Your baby is now about the size of a leek, 45 cm in length from head to heel and weighing about 3.2 kg.
Fat is still accumulating on your baby’s body, although growth is slower now. You may notice that your weight gain has decreased or ceased.
Since your baby has had the muscles to suck and swallow amniotic fluid, waste material has been accumulating in his or her intestines.
Cells shed from the intestines, dead skin cells, and lanugo hair is some of the waste products that contribute to meconium, a greenish-black substance.
How is my body changing?
Because your baby is engaged in your pelvis, your bladder is extremely compressed, so feeling the need to urinate frequently is inevitable.
What should I be concerned about?
If your baby is a boy, you and your partner have to make a decision about circumcision. Circumcision is a surgical procedure to remove the foreskin of the penis in male babies.
For some parents the decision to circumcise is a religious one. For others, the choice is not as easily made. Talk to your health care provider about the issues surrounding circumcision, including pain relief options for the baby.
What should I tell my doctor during visits?
Prenatal care will continue after you pass your due date. Your health care provider will watch for your health and also check your cervix to see if it’s begun to thin and dilate in preparation for labour.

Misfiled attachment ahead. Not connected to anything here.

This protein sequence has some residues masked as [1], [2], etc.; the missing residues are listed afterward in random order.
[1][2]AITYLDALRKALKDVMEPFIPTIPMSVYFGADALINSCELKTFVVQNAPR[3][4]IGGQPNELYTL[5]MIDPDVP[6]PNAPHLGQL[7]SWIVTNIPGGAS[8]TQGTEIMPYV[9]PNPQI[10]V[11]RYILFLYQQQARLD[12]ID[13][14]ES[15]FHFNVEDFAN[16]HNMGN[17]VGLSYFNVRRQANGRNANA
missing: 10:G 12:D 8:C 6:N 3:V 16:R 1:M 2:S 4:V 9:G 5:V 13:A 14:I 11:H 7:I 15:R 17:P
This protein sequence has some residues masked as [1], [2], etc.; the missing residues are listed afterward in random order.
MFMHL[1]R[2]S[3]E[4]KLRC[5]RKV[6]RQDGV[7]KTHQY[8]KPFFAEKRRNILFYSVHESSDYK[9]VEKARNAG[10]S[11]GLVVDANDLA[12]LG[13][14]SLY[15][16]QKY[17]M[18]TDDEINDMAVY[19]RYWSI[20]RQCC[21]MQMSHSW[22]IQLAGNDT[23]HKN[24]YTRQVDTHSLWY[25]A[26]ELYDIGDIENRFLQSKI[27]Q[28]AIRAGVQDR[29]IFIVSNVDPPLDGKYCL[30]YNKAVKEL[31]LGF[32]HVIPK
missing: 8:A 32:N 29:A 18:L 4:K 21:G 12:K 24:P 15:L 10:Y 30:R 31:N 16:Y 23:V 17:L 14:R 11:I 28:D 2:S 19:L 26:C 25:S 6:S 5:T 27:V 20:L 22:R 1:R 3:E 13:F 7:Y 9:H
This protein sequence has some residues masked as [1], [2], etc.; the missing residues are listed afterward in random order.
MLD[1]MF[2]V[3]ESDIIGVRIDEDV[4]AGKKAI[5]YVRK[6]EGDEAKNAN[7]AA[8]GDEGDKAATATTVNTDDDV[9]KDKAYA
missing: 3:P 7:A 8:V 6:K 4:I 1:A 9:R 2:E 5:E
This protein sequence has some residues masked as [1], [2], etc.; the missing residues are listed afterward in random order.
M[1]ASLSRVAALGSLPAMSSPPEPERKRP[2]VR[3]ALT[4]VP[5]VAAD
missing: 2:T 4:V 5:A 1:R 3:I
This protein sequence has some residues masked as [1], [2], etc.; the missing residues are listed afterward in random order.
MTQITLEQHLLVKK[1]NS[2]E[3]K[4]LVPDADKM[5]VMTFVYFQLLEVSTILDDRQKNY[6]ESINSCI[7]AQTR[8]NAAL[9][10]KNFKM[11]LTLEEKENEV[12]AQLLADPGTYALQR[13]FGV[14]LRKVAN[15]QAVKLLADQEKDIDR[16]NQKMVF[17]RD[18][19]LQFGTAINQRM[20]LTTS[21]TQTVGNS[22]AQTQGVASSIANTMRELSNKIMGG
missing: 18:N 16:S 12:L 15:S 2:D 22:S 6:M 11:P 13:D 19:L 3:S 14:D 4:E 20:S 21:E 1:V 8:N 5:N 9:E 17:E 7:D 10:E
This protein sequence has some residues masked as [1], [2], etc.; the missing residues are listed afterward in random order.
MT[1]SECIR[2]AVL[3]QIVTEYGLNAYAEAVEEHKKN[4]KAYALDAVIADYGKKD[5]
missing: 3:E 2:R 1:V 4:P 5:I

If you’re more than one week past your due date, your health care provider might track your baby’s heartbeat with an electronic foetal monitor or use and ultrasound monitor to observe your baby’s movements and measure the amount of amniotic fluid.
What tests should I know about?
As you near your due date, your doctor may do regular pelvic examinations to determine your baby’s position inside your uterus.
Those tests can help estimate the position of your baby for delivery: top-first, leg-first or bottom-first in your womb.
Most babies get into top-first position by the end of pregnancy. In an anterior position, your baby fits snugly into the curve of your pelvis.
During a pelvic exam, doctor will also do a cervical exam to check whether your cervix has begun to open or soften or thin. This information will be shown by numbers and percentage.
What should I know about being healthy and safe while pregnant?
Do not worry if you are using medicines which contain alcohol in pregnancy. The small amount of alcohol does not cause serious problems as does actually drinking alcohol.
Aspirin and other alcohol medicines usually contain “discouraged” ingredients for pregnant women, so ask your health care provider before taking medicines while pregnant.
This article first appeared in hellodoktor.com and was reviewed by Dr Duyen Le. The Hello Health Group does not provide medical advice, diagnosis or treatment.